However, since you prepaid, that is a new wrinkle. He's not the injured party: does he still have the duty to mitigate when it's not his loss? I simply don't know what the law will say about that. I do know it'll be prohibitively expensive to find out, unless you can keep the matter in small claims court. On the other hand, the landlord doesn't know how that’ll go, either, taking it to big court is mutually assured destruction.

So practically, you are at the mercy of the landlord, and your best bet is to ask, cajole or threaten him to mitigate damages by finding a new tenant, and refund your unused rent once he has done so. It's fair for him to charge you some costs, which you can mitigate by helping promote the unit. As soon as he puts up a listing, buzz it on social media etc.

Don't be shocked if he is unable to mitigate all the damages, due to tenants that don't pay etc. Landlording is a tougher business than most tenants realize.

Refs: reply #4 here, landlord's legal advice was he was obliged to seek a new tenant to relieve the departing tenant of obligation. Another landlord advised the same.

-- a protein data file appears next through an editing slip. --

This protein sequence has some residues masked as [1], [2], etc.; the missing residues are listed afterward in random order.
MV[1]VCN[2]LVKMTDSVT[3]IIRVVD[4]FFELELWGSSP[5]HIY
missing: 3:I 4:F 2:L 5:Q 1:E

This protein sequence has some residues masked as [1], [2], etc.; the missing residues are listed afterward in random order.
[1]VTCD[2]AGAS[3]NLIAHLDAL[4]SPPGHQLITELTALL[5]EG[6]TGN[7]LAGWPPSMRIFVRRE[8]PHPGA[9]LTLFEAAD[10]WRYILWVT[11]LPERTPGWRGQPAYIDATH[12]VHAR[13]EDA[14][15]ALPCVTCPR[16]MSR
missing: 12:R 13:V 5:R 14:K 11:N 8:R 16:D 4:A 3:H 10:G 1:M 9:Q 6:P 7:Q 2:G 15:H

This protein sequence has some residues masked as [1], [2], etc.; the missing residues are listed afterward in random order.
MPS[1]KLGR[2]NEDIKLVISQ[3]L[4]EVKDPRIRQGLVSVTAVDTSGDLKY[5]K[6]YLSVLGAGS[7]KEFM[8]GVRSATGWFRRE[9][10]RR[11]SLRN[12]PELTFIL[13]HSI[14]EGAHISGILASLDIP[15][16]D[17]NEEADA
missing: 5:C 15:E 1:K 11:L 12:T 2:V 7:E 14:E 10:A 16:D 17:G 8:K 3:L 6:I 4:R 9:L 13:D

• 2
    At least in England and Wales, "mitigation of damages" does not apply to rent. Rent is not damages, it is a debt owed under the terms of the contract. (This argument was first produced in uk.legal.moderated by a barrister who specializes in leases, so I'd like to see some clear arguments why it is wrong, rather than just "it obviously is"). Commented Dec 29, 2018 at 18:52
  • @Harper Which law? Where? Commented Dec 29, 2018 at 19:35
  • @MartinBonner My answers apply only to context of OP, who is a residential renter. On this forum post #4 legal advice was he had an obligation to seek new tenants. I will follow with more, but I can't search for them in the other window or this window redraws and erases my work. Commented Dec 29, 2018 at 19:54